Industrial Ventilation

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No matter where you work air contaminants can affect your life.  Dusts, mists, vapors, fumes, and gases are air contaminants that can be found in almost every workplace.  Ventilation systems and other control measures are used to combat these contaminants.

The Federal government has established standards for some of the contaminants to which people are exposed in industrial settings.  These standards are devised by the Occupational Safety and Health Administration (OSHA) and are known as Permissible Exposure Limits (PEL’s).  PEL’s are defined as the average concentration at which a normal worker can be exposed for eight hours without having any adverse health effects, either short term (rash, lung irritation, etc.) or long term (chronic bronchitis, cancer, etc.).  The PEL’s for substances regulated by OSHA can be found in the Code of Federal Regulations (29 CFR) Part 1910.1000.  This standard is a very general standard, however, OSHA does have standards that address specific chemicals or substances, some of which are known carcinogenic (cancer-causing) substances.

Local Exhaust Ventilation:

Local exhaust ventilation systems are most often used in industrial settings.  The purpose of a local exhaust system is to remove the contaminants such as dusts, fumes, vapors or mists from the air at the source in order to maintain safe levels.  There are various components of a local ventilation system that must work together.  It is crucial that the entire system be properly balanced and running as designed.

Enclosures around equipment are intended to prevent the contaminants from escaping into the surrounding air.  Very often there are air currents that can capture a contaminant and carry it away from the source.  Enclosures help to prevent this distribution of contaminants. 

By localizing the contaminant, enclosures enable the system to capture and remove the pollutants more effectively.  Some enclosures actually serve two purposes: increasing the efficiency of the ventilation system and reducing noise from equipment, when lined with a sound-deadening material.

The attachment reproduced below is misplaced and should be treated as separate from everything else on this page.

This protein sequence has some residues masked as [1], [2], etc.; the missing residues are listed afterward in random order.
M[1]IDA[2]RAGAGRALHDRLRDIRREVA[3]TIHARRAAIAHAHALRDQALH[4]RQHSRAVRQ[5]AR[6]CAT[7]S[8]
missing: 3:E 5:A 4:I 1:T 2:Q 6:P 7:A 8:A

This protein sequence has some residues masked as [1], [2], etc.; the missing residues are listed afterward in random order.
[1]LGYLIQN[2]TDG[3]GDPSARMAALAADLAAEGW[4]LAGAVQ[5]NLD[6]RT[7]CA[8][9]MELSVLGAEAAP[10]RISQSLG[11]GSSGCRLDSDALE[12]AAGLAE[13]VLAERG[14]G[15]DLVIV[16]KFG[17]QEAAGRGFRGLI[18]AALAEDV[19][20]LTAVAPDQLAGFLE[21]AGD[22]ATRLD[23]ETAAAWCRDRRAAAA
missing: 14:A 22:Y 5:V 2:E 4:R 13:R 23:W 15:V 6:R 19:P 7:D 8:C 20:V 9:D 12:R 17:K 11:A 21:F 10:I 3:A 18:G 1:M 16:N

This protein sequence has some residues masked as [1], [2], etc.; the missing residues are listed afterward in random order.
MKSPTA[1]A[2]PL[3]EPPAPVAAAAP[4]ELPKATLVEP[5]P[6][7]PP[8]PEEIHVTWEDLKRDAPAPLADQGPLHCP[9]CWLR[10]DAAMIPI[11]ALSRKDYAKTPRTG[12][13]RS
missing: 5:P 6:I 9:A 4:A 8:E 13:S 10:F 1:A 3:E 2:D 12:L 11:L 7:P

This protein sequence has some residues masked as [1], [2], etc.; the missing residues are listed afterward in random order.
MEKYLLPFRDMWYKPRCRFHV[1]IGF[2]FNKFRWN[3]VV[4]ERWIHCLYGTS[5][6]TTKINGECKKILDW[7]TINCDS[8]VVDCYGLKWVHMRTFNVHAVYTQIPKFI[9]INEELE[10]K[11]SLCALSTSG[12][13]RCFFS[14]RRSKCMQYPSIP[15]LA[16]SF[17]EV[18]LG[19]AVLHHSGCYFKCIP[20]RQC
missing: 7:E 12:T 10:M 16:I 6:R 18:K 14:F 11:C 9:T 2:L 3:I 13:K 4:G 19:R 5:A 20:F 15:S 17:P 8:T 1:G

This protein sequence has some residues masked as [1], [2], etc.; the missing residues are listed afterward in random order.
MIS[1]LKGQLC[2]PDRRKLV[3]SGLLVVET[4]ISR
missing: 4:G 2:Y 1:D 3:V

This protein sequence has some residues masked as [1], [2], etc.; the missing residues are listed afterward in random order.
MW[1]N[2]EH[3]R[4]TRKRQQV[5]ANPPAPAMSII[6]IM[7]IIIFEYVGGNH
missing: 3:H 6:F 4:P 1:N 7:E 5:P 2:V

A crucial component of every local ventilation system is the hood. Hoods can be various shapes and sizes and are essentially the beginning of the ventilation system.  They function as the suction end of the ventilation system, similar to the nozzle on the hose of a vacuum cleaner.  The main purpose of the hood is to focus the suction power of the ventilation system and to increase efficiency of the system.

The velocity (speed) of the air is critical to the effectiveness of a ventilation system.  The velocity needed to capture a contaminant is known as the “capture velocity” and the velocity of the air needed to keep the contaminant entrained in the air stream within the system is known as the “transport velocity”.  If the ventilation system does not have the correct velocities, contaminants will not be removed from the source and/or the contaminants might escape the system (fall out in the duct).  For example, if the transport velocity is too low in a system intended to carry dust, dust can build-up inside the ducts and slip out of the joints of the ductwork.  If this problem is left alone it will become worse  – dust in the duct further reduces the efficiency of the system, which causes an increase in dust build up.

The contaminants that are captured by the ventilation system must be removed from the air before it is vented to the outside or recirculated throughout the facility.  Air cleaning devices are responsible for removing contaminants from the air.  There are various designs engineered to remove vapors, gases, dusts or fumes.  Proper selection of the air cleaning device is essential if the air is to be recirculated.  After the air is cleaned it is drawn through the fan, which provides the energy for the entire system, and expelled out an exhaust stack (unless it is recirculated).

Every ventilation system must be “balanced” properly: the volume of air removed from the building by the system must be replaced with an equal volume.  The air, which replaces the removed air, is known as “make up air”.  If the system is not balanced, it can create negative pressure, which reduces the efficiency of the system allowing the contaminant levels in the facility to increase.  A telltale sign of negative pressure is difficulty opening doors that then slam shut.

What To Do:

If you have concerns about your ventilation system, there are some steps you can take:


Following are a list of professionals who are trained to solve ventilation system problems.

For more information on the indoor environment please refer to the IBT Safety and Health Department Fact Sheet entitled “Indoor Air Quality in Office Settings”.